Kit that the Comet EV misses out on are auto headlamps, automatic climate control, leatherette upholstery, cruise control, rear wiper and washer, electric folding mirrors as well as an 8-speaker Harman system with sound quality eons ahead of the MG. The Tiago EV also supports DC fast charging, which the MG misses. So even though the Tata costs Rs 1.56 lakh more, the additional kit easily justifies the premium.
MG Comet vs Tata Tiago EV: performance
With its tinier footprint, upright driving position, better frontal visibility and its ability to turn on a coin thanks to a turning radius of just 4.2m, the MG Comet EV does a convincing job as an urban runabout. It will merrily chug along with the flow of traffic, and there are three driving modes – Eco, Normal and Sports, with performance in Eco being dull, and Normal and Sports being relatively livelier. Its motor is quite vocal and at 42hp/110Nm, its specs are modest at best. Expectedly, performance within city confines feels just about adequate. But demand anything more and you will be left wanting for more zing. On the other hand, the Tata’s 74hp motor feels a lot more responsive and performance feels zippier and more effortless in comparison.
The Tiago EV gets two drive modes – City where max torque is limited to 75 percent, and Sport, which unlocks the motor’s full potential. Interestingly, the Tiago EV’s acceleration from 0-60kph in City mode is identical to the Comet’s Sports mode, but from thereon, the Tiago EV shoots into the lead to 100kph, by over 6 seconds. Switch to Sport mode in the Tiago EV, and it outdrags the Comet from 0-60kph and 0-100kph by nearly 2 and 9 seconds, respectively. The Tata also hits a higher top speed of 120kph, whereas the Comet EV’s is 101kph.
The Tata hits a higher top speed of 120kph, whereas the Comet EV’s is 101kph.
Both cars have three levels of regenerative braking, and while neither can be driven with one-pedal only, as these don’t come to a halt using regen, the Tiago EV gives users the option to turn regen off and let the car roll freely.
Besides livelier performance, the Tiago EV drives in a sportier manner with tighter body control and sharper dynamics. Body movements are few, its relatively larger tyres flatten imperfect road surfaces better, and you don’t feel body roll like the way you would in the MG Comet. On account of its small tyres and limited travel suspension, the Comet’s ride is relatively busier, it crashes over sharp edges, and you will have to contend with prominent body roll even while changing lanes.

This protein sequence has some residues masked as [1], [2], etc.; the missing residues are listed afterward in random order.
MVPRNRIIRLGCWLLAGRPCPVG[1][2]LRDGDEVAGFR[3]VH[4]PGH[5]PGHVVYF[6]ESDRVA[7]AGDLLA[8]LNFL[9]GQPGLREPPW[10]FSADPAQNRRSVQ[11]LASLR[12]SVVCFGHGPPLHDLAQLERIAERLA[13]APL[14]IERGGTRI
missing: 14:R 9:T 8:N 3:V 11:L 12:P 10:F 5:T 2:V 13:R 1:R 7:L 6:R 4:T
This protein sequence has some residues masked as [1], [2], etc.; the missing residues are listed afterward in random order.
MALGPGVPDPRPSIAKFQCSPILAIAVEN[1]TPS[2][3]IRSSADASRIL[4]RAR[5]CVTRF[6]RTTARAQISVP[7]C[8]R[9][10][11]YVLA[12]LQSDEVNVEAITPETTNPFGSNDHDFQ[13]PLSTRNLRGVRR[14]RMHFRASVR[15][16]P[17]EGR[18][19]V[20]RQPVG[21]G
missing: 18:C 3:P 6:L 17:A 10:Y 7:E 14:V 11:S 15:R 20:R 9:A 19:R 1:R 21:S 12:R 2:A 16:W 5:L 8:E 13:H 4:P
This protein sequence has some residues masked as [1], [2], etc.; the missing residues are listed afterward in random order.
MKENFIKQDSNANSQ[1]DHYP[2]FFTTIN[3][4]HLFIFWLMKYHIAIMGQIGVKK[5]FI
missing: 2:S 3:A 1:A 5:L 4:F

MG Comet vs Tata Tiago EV: range and charging
In our instrumented range tests conducted in their most economical setting, the lightweight MG Comet EV (817kg) delivered an efficiency of 11.17km/kWh, much higher than the heavier (1,150kg) Tiago EV’s 7.77km/kWh. As a result, the MG’s 17.3kWh battery can be driven 193km on a full charge, while the Tata’s 24kWh can manage 187km. We must mention that range and efficiency numbers are bound to drop in other modes.
Also noteworthy is that the maximum speed an MG Comet can be charged is 3.3kW, so its battery will take a little over 3 hours to charge from 20-80 percent on an AC fast-charger, and a little over 4.5 hours using a 15A slow charger. In comparison, not only is the Tata Tiago EV far more practical as it supports DC fast charging, its battery will charge from 20-80 percent in an hour at a public fast charger, making it more suitable for occasional long, inter-city drives.
MG Comet vs Tata Tiago EV: verdict
The charming, characterful MG Comet is a breath of fresh air in a market flooded with conventional offerings. Being a two-door, micro-car gives it loads of appeal. What’s more, its interiors are beautifully built, its cabin is surprisingly spacious for its size, and its range of 193km is rather good.
But for similar money, the Tata Tiago EV is fundamentally a better car – it drives nicer, is better equipped and is much more practical, not only because it has rear doors but also because it has a larger, more usable boot, and the fact that it supports DC fast charging.
All factors considered, our vote goes to the Tata Tiago EV, which has a wider appeal for its well-roundedness and practicality, however, as a secondary urban runabout, the quirky and cool Comet is worth your consideration.